being raised in barbados wasn’t all sunshine and palm trees

my reality is different from some of my family members it seems.
i’m starting to realize that.
even though i love my grandmother,
it is no secret that she was abusive to us.
i think many caribbean people faced a shit ton of abuse.
the last conversation i had with my father made me realize something

He was abused by my grandmother too.

she kept me at ransom from him.
now he was lazy and a coward in many aspects,
but he was only allowed to get me for the things i needed.
since my father was the big sports star in barbados,
he was around a lot of vixens and randoms.
her fear,
as my cousin told me last week,
that someone would hurt me since she didn’t really care for him.

I guess I can see that.

my mother,
who was a model and just as popular,
needed her to watch me since she wasn’t ready to be a mother.
it seemed that if she didn’t follow those rules,
she would have to find someone else to watch me.
so that started her having more control than my own mother did.
i guess it worked out for her since i only saw her on weekends.
this allowed my grandmother to do what she wanted with me,
which meant i HAD to attend the jehovah’s witnesses with her.


no ifs,
ands,
or…
i was told that she was so deep into that religion

She wanted to pull me out of school because she said Armageddon was coming.

she always used that paradise thing over my head.
everything was “you won’t see me in paradise“.
i was always bored and fell asleep once i got there.
always asking to go to the bathroom so i could go wander around.
i hated the experience.

my grandmother would beat me for everything.
i was a very inquisitive little fox so i was always into everything.
school wasn’t my favorite and if i didn’t understand my schoolwork,
i would get beat for it.
all of this caused me to rebel which would lead to even more beatings.

I’ll never forget she tied me to the bed and locked me in the back bedroom.
i screamed my head off until I couldn’t cry anymore.

there were great times in barbados but that is some of what i endured at her house.
sure,
she loved me and provided a lot for me,
but she had a unique way of instilling fear and punishment.
i’d like to think i was fearless because i kept on doing it.
she would call my father when she was fed up,
but i wasn’t scared of him.

How could I be scared of someone I don’t know?

my cousin cried last week when i brought up the abuse from my grandmother.
she even admitted the abuse she faced under my grandmother,
but she kept harping on how much my grandmother loved and protected us.
she felt i was being disrespectful to her legacy.
it’s not that i don’t love my grandmother,
because i do,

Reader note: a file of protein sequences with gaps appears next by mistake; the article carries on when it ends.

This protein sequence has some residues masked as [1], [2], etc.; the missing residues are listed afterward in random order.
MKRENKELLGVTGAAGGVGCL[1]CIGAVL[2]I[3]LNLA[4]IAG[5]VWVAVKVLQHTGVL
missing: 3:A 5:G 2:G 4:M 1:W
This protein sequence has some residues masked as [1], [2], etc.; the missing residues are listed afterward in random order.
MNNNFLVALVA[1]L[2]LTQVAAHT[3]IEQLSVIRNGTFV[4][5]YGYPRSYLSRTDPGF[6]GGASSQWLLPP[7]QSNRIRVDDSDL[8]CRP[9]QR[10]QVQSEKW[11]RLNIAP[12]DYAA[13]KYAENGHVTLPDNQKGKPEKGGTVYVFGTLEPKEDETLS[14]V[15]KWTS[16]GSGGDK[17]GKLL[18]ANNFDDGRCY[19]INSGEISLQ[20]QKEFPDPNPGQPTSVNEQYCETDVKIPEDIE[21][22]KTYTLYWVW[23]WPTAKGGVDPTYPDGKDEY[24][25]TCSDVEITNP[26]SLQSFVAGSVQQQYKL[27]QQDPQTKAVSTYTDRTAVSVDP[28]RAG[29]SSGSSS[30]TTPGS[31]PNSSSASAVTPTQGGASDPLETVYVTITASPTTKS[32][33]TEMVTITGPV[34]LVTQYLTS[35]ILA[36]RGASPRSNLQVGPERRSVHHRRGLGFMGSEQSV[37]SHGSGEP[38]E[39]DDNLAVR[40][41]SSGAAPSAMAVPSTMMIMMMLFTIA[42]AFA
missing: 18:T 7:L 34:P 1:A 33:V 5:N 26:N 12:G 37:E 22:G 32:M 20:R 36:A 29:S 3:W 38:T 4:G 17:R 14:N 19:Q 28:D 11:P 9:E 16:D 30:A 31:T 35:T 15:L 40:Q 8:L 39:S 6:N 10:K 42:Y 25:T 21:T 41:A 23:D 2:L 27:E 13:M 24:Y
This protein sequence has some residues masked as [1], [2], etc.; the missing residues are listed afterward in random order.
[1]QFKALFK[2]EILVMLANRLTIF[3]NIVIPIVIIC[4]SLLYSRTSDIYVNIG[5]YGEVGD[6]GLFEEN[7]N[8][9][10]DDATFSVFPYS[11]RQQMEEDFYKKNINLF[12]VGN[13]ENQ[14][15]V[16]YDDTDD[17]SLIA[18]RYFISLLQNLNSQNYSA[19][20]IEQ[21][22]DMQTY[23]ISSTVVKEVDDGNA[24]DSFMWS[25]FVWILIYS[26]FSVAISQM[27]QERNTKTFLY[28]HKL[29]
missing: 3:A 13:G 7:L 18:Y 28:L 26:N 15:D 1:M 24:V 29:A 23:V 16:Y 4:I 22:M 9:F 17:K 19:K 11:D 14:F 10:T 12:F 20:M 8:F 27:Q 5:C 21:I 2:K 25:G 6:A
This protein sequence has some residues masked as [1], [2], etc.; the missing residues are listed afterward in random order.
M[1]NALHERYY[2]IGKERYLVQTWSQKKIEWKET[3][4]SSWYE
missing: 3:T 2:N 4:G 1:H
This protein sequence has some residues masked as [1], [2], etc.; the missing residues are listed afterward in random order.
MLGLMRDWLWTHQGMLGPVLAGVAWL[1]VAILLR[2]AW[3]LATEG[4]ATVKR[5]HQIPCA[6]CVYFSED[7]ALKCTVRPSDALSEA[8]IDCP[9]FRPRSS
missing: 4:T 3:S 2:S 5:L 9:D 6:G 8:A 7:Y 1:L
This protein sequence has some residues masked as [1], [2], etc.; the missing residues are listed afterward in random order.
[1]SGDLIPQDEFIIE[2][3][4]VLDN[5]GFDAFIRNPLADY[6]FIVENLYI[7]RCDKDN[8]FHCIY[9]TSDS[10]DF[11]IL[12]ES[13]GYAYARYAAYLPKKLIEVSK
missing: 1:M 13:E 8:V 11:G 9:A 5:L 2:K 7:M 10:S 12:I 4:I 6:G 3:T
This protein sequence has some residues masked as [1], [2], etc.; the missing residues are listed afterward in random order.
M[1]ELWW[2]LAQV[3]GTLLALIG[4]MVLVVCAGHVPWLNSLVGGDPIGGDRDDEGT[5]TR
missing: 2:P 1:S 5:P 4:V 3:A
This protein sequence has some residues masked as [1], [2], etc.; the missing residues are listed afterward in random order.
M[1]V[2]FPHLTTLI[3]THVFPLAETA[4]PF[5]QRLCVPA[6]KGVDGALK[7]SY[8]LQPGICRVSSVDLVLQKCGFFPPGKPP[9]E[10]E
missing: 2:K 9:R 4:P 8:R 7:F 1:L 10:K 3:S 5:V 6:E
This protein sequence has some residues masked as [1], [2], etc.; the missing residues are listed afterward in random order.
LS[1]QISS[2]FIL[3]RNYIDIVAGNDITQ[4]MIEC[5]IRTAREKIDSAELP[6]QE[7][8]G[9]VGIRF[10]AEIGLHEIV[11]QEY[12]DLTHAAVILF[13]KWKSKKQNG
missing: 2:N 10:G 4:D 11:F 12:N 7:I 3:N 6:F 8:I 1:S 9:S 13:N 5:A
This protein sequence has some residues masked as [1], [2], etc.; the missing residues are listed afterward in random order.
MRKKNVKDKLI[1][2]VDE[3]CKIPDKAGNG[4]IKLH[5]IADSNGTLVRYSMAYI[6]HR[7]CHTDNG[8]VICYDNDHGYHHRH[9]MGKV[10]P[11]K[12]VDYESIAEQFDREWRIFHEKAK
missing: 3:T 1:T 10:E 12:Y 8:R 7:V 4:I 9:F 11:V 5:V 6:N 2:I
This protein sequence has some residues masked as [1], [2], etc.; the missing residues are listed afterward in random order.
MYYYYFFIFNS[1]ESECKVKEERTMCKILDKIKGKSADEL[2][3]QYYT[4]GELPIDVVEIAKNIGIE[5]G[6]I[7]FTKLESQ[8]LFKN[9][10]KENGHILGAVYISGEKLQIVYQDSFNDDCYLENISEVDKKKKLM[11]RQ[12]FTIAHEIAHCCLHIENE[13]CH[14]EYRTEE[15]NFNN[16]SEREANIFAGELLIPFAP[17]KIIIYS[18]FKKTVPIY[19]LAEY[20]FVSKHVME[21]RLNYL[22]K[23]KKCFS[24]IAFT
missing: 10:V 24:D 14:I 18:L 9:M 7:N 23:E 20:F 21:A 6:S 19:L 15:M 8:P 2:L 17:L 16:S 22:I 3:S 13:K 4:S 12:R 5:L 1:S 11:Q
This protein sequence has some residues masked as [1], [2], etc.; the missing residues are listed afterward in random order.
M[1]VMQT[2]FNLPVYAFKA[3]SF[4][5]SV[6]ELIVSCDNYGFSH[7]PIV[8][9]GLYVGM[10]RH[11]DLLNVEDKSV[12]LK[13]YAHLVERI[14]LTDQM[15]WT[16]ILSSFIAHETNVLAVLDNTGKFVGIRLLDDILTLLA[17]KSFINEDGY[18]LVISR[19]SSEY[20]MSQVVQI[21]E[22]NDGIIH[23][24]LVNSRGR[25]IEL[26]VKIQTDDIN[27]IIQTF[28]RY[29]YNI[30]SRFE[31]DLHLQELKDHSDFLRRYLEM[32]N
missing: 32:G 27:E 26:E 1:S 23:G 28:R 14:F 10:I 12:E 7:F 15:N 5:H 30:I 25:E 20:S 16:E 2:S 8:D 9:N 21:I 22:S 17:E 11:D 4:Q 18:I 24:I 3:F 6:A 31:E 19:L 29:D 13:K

but that doesn’t mean i don’t recognize that some of her ways have affected me.

Comparing me to other people who were smarter or “better kids”
Keeping me in this strict bubble

Beating me for asking questions about her religion or not being “smart” with schoolwork

those things have affected all of us that were raised under her.
my father hasn’t healed from the shit he was put through either.
i’m the one who has decided to stop the generational curse.

Author: jamari fox

the fox invited to the blogging table.

3 thoughts on “being raised in barbados wasn’t all sunshine and palm trees

  1. Caribbean parents buy heavily into that “spare the rod and spoil the child” rhetoric, so we got licks as we call it in Trinidad for everything even in schools it was condondoned, it’s only in the last couple of years that they have banned that type of punishment in schools and that beatings are seen as abuse 😔

    1. ^I WAS GONNA PUT THAT TOO!!!!

      how we would get lashes at school by the teachers in front of everyone.
      if you were really bad,
      you’d go to the headmaster’s office and get beat with a leather belt.
      the amount of screaming you’d hear from the headmaster’s office was frightening.
      it was scary to even go in there to get a pencil LOL

  2. A friend of mine —from Jamaican background— joined the military and sailed through basic training with ease. Officers and drill sergeants yelling at him and getting in his face didn’t phase him. He said “I grew up in a Jamaican home. This was nothing.”

    Caribbean parents are abusive as fuck. Beatings are as normal as bathing. I come from such a background (my dad is Barbadian/“bajan”) and l know of what you speak. And I grew up JW, too which adds a whole other element. We need healing and wholesale restructuring of child rearing and discipline.

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